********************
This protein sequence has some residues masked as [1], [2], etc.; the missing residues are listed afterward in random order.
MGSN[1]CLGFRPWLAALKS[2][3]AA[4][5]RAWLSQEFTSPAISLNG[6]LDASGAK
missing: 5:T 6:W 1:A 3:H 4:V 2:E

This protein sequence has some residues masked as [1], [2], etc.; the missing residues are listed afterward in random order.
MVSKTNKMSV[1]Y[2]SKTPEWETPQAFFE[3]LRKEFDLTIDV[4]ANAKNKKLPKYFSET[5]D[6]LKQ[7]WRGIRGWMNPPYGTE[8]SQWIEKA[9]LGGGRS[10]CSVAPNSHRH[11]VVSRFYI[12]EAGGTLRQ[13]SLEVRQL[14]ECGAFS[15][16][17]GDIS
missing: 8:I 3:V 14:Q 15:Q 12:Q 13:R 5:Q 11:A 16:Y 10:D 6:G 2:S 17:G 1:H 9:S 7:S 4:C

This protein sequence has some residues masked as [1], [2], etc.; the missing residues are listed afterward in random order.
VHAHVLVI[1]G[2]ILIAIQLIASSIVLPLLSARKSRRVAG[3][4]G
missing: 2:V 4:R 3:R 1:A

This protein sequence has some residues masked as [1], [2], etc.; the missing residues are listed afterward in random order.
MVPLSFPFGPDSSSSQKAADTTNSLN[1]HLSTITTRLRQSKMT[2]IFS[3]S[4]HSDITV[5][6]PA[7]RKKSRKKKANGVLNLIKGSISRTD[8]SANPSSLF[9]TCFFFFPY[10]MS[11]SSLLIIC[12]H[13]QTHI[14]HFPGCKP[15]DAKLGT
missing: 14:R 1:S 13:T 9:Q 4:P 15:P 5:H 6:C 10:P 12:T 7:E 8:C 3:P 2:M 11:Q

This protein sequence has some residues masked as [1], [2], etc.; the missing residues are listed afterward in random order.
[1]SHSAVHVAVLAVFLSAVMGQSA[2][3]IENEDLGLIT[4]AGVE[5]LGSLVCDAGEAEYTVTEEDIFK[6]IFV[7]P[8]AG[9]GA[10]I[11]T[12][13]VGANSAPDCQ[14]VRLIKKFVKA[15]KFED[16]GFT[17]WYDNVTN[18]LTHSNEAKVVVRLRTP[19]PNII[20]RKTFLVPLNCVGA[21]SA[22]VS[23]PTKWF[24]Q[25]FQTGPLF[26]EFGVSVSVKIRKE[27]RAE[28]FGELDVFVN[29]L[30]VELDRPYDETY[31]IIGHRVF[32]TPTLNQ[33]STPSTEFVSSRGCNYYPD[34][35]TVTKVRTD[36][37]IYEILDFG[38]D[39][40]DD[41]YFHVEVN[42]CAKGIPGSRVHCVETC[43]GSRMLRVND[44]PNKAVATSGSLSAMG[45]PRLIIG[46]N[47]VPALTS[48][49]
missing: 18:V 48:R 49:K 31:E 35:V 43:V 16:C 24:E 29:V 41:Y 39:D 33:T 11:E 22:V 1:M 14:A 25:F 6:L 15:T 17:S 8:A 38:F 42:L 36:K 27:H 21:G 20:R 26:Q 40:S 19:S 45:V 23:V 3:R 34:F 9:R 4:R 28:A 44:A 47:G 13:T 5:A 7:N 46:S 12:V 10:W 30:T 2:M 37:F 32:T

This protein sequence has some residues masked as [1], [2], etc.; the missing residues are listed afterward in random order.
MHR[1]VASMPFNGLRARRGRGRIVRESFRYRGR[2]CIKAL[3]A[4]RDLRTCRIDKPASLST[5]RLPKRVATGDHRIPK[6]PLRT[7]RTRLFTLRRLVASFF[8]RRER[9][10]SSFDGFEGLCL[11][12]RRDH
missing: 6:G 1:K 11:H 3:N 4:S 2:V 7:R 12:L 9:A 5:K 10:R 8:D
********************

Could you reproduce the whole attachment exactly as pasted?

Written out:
This protein sequence has some residues masked as [1], [2], etc.; the missing residues are listed afterward in random order.
MGSN[1]CLGFRPWLAALKS[2][3]AA[4][5]RAWLSQEFTSPAISLNG[6]LDASGAK
missing: 5:T 6:W 1:A 3:H 4:V 2:E

This protein sequence has some residues masked as [1], [2], etc.; the missing residues are listed afterward in random order.
MVSKTNKMSV[1]Y[2]SKTPEWETPQAFFE[3]LRKEFDLTIDV[4]ANAKNKKLPKYFSET[5]D[6]LKQ[7]WRGIRGWMNPPYGTE[8]SQWIEKA[9]LGGGRS[10]CSVAPNSHRH[11]VVSRFYI[12]EAGGTLRQ[13]SLEVRQL[14]ECGAFS[15][16][17]GDIS
missing: 8:I 3:V 14:Q 15:Q 12:Q 13:R 5:Q 11:A 16:Y 10:D 6:G 2:S 17:G 1:H 9:S 7:S 4:C

This protein sequence has some residues masked as [1], [2], etc.; the missing residues are listed afterward in random order.
VHAHVLVI[1]G[2]ILIAIQLIASSIVLPLLSARKSRRVAG[3][4]G
missing: 2:V 4:R 3:R 1:A

This protein sequence has some residues masked as [1], [2], etc.; the missing residues are listed afterward in random order.
MVPLSFPFGPDSSSSQKAADTTNSLN[1]HLSTITTRLRQSKMT[2]IFS[3]S[4]HSDITV[5][6]PA[7]RKKSRKKKANGVLNLIKGSISRTD[8]SANPSSLF[9]TCFFFFPY[10]MS[11]SSLLIIC[12]H[13]QTHI[14]HFPGCKP[15]DAKLGT
missing: 14:R 1:S 13:T 9:Q 4:P 15:P 5:H 6:C 10:P 12:T 7:E 8:C 3:P 2:M 11:Q

This protein sequence has some residues masked as [1], [2], etc.; the missing residues are listed afterward in random order.
[1]SHSAVHVAVLAVFLSAVMGQSA[2][3]IENEDLGLIT[4]AGVE[5]LGSLVCDAGEAEYTVTEEDIFK[6]IFV[7]P[8]AG[9]GA[10]I[11]T[12][13]VGANSAPDCQ[14]VRLIKKFVKA[15]KFED[16]GFT[17]WYDNVTN[18]LTHSNEAKVVVRLRTP[19]PNII[20]RKTFLVPLNCVGA[21]SA[22]VS[23]PTKWF[24]Q[25]FQTGPLF[26]EFGVSVSVKIRKE[27]RAE[28]FGELDVFVN[29]L[30]VELDRPYDETY[31]IIGHRVF[32]TPTLNQ[33]STPSTEFVSSRGCNYYPD[34][35]TVTKVRTD[36][37]IYEILDFG[38]D[39][40]DD[41]YFHVEVN[42]CAKGIPGSRVHCVETC[43]GSRMLRVND[44]PNKAVATSGSLSAMG[45]PRLIIG[46]N[47]VPALTS[48][49]
missing: 18:V 48:R 49:K 31:E 35:V 43:V 16:C 24:E 29:V 41:Y 39:D 33:T 11:E 22:V 1:M 14:A 25:F 6:L 15:T 17:S 8:A 38:F 42:L 36:K 27:H 21:G 20:R 26:Q 40:S 19:S 45:V 23:V 3:R 34:F 9:R 4:R 28:A 44:A 47:G 13:T 5:A 7:N 46:S 12:V 10:W 30:T 2:M 37:F 32:T

This protein sequence has some residues masked as [1], [2], etc.; the missing residues are listed afterward in random order.
MHR[1]VASMPFNGLRARRGRGRIVRESFRYRGR[2]CIKAL[3]A[4]RDLRTCRIDKPASLST[5]RLPKRVATGDHRIPK[6]PLRT[7]RTRLFTLRRLVASFF[8]RRER[9][10]SSFDGFEGLCL[11][12]RRDH
missing: 6:G 1:K 11:H 3:N 4:S 2:V 7:R 12:L 9:A 5:K 10:R 8:D